Some heat treaters are great vendors.  They wait patiently to take orders for existing business and compete aggressively to continually increase their share of the existing business.  At AP we grow the pie.  If you’ve got a six-piece steel weldment, we’ll help you convert it to a one-piece ADI casting.  If those fat aluminum structural components are costing you a bundle, perhaps we can replace them at equal weight with thin-walled ADI castings.  Troubles with imported ground-engaging parts.  We might be able to help you convert to CADI™.  Are you being torqued off with your carburized or induction hardened shafts?  Perhaps we can solve your long nightmare with Carbo-Austempering™.  Are you paying an arm and a leg to hog large parts out of steel bar stock?  Perhaps our Monster Parts™ furnace will allow us to replace that machining nightmare with a near net shape ADI casting.  We get paid to heat treat people’s parts.  But what we really do for a living is help our customers to replace one material/process combination with a better, faster, cheaper one.

John Wagner and the AP A-Team stand ready to help you grow the pie.  Check ‘em out……and remember to vote for pie growth, not redistribution.

The Applied Process Group of Companies- in Pursuit of Excellence

The Applied Process group of companies is a commercial heat treating company specializing in the Austempering process.  We get paid to heat treat people’s parts, but what we really do for a living is help customers convert from one material/process combination to a better, faster, cheaper one.  Our laser-like focus on the Austempering process has lead us to healthy market growth in North America and a world-wide network of customers and licensees.  It’s easy for a business owner to get so tied up within his/her own business as to lose sight of its performance relative to the rest of the industry.  So when external benchmark information is available I am a hungry consumer of it.

Applied Process has been a member of the Metal Treating Institute (MTI) since its incorporation in 1984.  The MTI is a network of heat treaters and suppliers to the industry that work together to advance the business and science of heat treatment.  MTI heat treat members are the best in the industry.  Amongst the activities of the MTI are certain (anonymous) benchmarking activities that allow participating heat treat members to compare things like sales and costs in their business to the industry.  So it is with great interest that we were just able to review MTI’s 2012’s Operational Cost Survey (covering calendar year 2011).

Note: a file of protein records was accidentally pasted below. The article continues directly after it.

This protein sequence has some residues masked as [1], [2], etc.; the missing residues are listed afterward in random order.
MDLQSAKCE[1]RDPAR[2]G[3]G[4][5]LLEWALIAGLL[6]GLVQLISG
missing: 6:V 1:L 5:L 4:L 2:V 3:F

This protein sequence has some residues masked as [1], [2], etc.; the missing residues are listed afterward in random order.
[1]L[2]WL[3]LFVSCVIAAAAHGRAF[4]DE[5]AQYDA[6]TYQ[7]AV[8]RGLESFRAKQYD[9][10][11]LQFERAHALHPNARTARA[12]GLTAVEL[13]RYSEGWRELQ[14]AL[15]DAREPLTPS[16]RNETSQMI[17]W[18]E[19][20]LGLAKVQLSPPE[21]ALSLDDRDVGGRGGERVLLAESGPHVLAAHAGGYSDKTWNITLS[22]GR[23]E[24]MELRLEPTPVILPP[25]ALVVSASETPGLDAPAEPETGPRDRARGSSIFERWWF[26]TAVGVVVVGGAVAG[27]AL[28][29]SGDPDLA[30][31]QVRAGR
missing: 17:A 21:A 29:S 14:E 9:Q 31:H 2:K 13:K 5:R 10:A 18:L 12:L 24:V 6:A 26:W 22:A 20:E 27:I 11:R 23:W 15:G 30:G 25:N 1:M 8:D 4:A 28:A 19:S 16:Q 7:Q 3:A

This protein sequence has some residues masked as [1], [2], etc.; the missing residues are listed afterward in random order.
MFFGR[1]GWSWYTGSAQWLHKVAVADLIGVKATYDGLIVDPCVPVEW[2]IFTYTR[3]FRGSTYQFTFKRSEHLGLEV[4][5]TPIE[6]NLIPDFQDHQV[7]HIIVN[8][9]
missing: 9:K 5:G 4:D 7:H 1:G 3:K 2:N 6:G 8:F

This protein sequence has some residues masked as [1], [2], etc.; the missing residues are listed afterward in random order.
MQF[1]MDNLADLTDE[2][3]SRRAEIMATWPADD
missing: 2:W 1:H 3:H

My mother always told me not to be prideful, but I have to say that the operational performance of the AP team simply ROCKS.  Here are some of the highlights:

-AP people deliver nearly twice the sales per employee as the MTI industry average.

-Due to our manpower efficiency, self-insuring and proper management, our health care plan costs us 28% less than the industry average.

-Our attention to safety and a safe workplace has driven down our workers compensation premium to one-quarter of the industry average (and lost-time accidents are scarce).

-The AP Team’s relentless pursuit of efficiency (year in and year out) has resulted in AP’s energy consumption being 37% LESS than the industry average….with more improvements in store.

-Our commitment to preventive and predictive maintenance allows us to keep our maintenance costs down to about half of the industry average and keeps our equipment running reliably.

-AP’s quality bests the industry average by AN ORDER OF MAGNITUDE.  (We speak in single-digit PPM….most of the heat treating industry doesn’t).

Applied Process’ policy is to deliver the highest quality Austempering services available ANYWHERE, on time and at competitive prices.  We continually strive to live up to that policy.  The AP Team, working with our customers, has built us into a heat treat industry leader and the leading supplier of Austempering services on the planet.  Many thanks go to our team and our customers.  We will continue our relentless drive for excellence.  I’m REALLY proud of our team.  I hope my mom will forgive me.